The team on Earth are still struggling to be a cohesive unit in different ways. Elena and Daisy coming to blows sort of works if you consider it to be an escalation of Elena’s guilt over killing Ruby. It’s certainly a waste of time but Elena trying to shift the guilt and blame to someone else is a natural reaction. Daisy’s conversation with Deke is really endearing though dredges up memories of her problematically developed relationship with Lincoln. The fact that Daisy feels morbid about her own love life allows Deke’s sense of decency to come through as he opts not to pursue a relationship with her when it becomes clear that she’s not emotionally ready to move on. Mack and Fitz’ discussion is really interesting because it highlights different points of views where the is no right answer. Fitz believes in making the hard decisions where Mack sees morality as being more black and white and uses that mindset to warn Fitz against becoming that dark version of himself that we saw in the framework. The discussion has no resolution because there isn’t one but the changing nature of this friendship is both fascinating and tragic.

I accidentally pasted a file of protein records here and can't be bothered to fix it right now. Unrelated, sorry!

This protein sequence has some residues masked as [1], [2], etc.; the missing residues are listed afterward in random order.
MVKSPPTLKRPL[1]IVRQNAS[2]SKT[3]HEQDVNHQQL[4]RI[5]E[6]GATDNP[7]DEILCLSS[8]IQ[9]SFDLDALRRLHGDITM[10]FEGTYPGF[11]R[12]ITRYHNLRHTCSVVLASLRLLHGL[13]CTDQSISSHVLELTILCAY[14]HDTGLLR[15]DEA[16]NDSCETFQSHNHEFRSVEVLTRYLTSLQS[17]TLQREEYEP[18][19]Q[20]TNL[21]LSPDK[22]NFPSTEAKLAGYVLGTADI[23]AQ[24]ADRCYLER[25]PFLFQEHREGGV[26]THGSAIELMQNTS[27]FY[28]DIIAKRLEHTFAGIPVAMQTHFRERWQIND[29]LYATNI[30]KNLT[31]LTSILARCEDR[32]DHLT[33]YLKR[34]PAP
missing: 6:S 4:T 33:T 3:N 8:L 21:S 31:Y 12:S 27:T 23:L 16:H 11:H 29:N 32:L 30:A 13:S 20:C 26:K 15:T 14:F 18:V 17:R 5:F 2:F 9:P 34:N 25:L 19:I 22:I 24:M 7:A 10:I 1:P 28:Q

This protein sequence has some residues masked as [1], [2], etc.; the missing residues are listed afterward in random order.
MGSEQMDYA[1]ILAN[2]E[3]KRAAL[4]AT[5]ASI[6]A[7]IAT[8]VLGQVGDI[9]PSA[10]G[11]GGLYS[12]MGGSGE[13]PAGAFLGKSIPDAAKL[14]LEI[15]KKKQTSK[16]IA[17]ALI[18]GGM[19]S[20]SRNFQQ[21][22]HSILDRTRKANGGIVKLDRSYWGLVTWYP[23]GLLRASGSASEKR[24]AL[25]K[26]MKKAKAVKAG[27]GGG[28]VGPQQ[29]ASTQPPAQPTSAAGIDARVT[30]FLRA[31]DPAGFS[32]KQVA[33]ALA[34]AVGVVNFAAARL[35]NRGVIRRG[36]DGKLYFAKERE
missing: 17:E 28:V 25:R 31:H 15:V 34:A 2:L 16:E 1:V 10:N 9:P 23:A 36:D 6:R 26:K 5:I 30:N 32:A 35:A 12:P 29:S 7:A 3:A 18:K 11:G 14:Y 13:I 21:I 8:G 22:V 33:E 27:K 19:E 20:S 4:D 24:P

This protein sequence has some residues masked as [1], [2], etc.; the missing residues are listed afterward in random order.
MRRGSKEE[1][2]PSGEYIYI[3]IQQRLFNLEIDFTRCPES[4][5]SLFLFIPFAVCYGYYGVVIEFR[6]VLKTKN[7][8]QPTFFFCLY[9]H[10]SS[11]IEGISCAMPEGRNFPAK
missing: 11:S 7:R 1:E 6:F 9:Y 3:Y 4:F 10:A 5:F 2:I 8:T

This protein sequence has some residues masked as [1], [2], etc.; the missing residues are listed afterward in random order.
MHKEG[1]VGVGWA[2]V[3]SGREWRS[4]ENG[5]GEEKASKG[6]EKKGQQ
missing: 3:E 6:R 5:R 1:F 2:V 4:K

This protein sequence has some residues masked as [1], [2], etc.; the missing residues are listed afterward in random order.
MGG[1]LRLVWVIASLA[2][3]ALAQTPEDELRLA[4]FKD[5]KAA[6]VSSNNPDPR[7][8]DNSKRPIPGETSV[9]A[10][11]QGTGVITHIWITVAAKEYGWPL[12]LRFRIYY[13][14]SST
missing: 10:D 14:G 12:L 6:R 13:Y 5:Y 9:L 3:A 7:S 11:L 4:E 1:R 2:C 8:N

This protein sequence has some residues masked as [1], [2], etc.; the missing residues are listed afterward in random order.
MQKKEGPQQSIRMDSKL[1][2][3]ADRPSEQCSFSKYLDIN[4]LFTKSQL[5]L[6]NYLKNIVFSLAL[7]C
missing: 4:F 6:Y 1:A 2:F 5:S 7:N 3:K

- Talbot’s transition to villainy feeling motivated by his established character traits
- showing Talbot to be a formidable and complex antagonist
- quickly establishing how manipulative Taryan is
- Mack and Fitz’ complex conversation about morality
- Deke and Daisy’s conversation showing that Deke is a decent guy
- using the events of Avengers: Infinity War to motivate Talbot amounting to an empty reference
User Review( votes)
The following segment contains spoilers for Avengers: Infinity War. If you haven’t seen the film then don’t read on.